Downed Helicopter at bin Laden Compound - a Cornucopia of Secrets
When I heard about the helicopter that went down during the raid at the bin Laden compound, my first concern after the safety of the crew was that now a high technology aircraft would be available to the enemy for inspection. Even after learning that the craft was "blown in place," I was still worried that unless some high temperature incendiary material like white phosphorous was used prior to the explosion, the pieces remaining would be intact enough to glean useful info. My worst fears were confirmed with the release of photos by Reuters (always sure to post images that could harm the U.S.) showing not just this large section of the tail boom and rotor, but also smiling kids walking around with scrounged parts of airframe and electronics gear.
As an engineer who spent many years tearing down other company's designs to figure out how they designed and implemented leading edge circuits (and also checking for patent infringements), I can tell you that a circuit or system does not have to be in full functioning order to yield critical information. Material samples are now available for the stealth skin composition, lamination and attachment methods, and facet angles. Super quiet airfoil and blade shape data is available. Metallurgical studies will no doubt be carried out in Russia and China on the transmission and bearing assemblies. Even fuel and lubrication samples will get a thorough examination. Have you seen the photos of how the FAA reassembles aircraft in a hangar when an accident occurs? Some of our best communications gear is also being reassembled like a jigsaw puzzle. Über top secret circuits will be studied and replicated using information from multi-layer substrate construction, component attachment, and special microelectronics devices formulated and built in über top secret facilities to provide our elite fighters with the world's best equipment (some of which, reportedly, mysteriously blacked out for 25 minutes during the actual raid). Samples of proprietary software and firmware will be reverse engineered as well. Imagine the delight on the faces of Red Army engineers sitting in their labs when they inspect the flight controller system and see all those microcontrollers with "Made in China" stamped on them!.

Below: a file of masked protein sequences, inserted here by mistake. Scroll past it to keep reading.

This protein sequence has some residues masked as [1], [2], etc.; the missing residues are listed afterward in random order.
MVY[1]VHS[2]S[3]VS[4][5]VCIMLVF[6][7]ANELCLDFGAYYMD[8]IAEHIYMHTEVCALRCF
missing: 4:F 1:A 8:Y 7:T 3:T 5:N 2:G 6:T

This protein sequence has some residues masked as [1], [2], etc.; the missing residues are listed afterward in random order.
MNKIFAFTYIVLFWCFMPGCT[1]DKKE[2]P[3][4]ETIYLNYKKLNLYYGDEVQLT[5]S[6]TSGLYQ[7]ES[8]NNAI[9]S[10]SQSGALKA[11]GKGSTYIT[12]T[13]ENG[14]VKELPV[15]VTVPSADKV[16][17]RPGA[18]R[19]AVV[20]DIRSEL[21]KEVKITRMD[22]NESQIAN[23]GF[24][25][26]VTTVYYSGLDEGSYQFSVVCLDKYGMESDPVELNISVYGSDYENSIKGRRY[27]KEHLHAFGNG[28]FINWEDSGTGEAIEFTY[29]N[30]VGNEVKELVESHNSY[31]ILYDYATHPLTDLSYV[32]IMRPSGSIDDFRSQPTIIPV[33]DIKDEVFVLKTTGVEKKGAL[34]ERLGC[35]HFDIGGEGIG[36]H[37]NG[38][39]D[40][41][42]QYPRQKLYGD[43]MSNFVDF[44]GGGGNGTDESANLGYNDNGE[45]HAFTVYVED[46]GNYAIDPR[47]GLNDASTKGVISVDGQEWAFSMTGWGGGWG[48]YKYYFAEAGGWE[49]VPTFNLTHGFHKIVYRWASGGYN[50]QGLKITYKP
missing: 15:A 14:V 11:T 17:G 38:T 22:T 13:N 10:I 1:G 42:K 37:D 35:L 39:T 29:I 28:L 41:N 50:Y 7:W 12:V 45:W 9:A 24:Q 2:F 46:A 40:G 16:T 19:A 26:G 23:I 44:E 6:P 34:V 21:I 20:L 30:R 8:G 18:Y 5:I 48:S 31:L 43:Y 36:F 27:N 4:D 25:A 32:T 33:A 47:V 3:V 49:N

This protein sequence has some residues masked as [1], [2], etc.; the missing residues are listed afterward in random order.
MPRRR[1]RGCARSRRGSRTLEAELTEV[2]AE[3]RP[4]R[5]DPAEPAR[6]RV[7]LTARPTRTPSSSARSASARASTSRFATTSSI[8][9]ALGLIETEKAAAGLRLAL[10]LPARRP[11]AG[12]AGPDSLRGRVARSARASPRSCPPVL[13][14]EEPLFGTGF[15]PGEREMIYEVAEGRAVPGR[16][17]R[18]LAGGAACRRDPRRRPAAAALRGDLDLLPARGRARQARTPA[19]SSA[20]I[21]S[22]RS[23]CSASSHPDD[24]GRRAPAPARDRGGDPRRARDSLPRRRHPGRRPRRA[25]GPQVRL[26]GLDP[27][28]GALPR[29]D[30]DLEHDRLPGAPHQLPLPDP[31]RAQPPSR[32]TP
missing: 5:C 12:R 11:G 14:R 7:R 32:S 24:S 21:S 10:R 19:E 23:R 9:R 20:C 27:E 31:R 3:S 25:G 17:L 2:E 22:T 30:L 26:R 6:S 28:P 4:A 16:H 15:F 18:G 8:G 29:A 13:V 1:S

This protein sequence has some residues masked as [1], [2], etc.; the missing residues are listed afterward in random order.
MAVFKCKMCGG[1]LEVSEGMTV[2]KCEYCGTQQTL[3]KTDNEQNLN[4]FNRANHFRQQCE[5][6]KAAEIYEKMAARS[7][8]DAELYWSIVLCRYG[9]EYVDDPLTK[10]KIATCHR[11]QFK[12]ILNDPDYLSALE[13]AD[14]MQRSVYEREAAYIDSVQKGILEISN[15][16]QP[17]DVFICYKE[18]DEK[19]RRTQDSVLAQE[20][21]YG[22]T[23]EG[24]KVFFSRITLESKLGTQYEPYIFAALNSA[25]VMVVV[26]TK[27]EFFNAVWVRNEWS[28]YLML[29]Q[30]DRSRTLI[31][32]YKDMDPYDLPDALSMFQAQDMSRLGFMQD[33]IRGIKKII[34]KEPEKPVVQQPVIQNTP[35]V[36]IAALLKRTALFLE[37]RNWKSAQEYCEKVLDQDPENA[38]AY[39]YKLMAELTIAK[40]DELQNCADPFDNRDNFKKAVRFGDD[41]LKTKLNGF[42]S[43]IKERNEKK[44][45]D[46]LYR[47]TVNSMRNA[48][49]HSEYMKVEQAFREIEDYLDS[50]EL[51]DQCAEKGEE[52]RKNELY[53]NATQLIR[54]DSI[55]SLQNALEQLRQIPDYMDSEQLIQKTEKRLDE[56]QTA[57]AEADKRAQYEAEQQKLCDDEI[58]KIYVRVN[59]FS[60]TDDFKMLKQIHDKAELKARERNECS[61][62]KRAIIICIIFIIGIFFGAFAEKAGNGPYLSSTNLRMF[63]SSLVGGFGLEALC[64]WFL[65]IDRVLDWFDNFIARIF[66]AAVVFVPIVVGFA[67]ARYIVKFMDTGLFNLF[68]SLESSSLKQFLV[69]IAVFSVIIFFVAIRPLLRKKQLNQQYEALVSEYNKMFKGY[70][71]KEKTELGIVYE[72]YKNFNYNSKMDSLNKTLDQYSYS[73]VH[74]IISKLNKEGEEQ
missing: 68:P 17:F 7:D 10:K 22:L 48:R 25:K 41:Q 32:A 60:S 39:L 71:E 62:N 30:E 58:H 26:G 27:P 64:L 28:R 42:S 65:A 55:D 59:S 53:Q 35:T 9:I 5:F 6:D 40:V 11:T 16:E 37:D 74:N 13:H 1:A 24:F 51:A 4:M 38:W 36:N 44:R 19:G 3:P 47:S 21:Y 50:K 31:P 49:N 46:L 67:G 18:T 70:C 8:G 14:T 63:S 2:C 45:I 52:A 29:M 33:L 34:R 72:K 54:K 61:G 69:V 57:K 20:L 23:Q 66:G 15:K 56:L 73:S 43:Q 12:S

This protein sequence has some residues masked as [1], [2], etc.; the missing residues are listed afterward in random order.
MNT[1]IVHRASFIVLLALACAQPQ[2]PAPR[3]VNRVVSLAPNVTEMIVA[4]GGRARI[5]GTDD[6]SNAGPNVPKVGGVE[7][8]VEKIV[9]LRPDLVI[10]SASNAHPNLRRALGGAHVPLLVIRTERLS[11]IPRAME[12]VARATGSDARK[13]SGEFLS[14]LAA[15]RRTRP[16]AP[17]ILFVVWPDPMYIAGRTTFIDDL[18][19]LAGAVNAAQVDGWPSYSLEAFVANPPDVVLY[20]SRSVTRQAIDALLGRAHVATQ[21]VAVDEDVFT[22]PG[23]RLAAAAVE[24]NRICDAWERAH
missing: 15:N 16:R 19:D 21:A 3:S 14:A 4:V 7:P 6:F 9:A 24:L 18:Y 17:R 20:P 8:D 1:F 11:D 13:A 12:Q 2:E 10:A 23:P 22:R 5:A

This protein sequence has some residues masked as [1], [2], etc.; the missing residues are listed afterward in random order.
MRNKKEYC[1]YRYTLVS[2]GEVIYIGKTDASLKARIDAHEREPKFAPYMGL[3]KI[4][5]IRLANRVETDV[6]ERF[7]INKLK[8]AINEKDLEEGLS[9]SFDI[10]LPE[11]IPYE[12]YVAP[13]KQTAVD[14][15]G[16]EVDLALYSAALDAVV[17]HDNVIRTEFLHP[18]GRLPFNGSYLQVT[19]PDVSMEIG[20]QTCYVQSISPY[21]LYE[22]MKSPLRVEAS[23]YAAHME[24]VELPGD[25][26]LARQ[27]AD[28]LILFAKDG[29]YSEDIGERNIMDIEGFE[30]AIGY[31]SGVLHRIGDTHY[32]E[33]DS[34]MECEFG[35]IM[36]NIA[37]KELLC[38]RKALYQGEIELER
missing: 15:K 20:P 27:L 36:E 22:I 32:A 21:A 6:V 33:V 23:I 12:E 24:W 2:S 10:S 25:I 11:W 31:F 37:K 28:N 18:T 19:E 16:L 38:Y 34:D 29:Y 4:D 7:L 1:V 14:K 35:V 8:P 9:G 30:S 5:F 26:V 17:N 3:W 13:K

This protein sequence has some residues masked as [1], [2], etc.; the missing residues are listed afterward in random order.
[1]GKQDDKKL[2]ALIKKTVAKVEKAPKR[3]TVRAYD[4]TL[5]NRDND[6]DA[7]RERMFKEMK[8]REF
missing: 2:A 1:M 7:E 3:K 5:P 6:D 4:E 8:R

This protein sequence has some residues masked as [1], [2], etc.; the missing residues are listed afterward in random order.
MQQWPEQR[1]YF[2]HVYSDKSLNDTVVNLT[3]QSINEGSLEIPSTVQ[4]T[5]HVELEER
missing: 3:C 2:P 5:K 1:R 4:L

Posted on 5/5/2011
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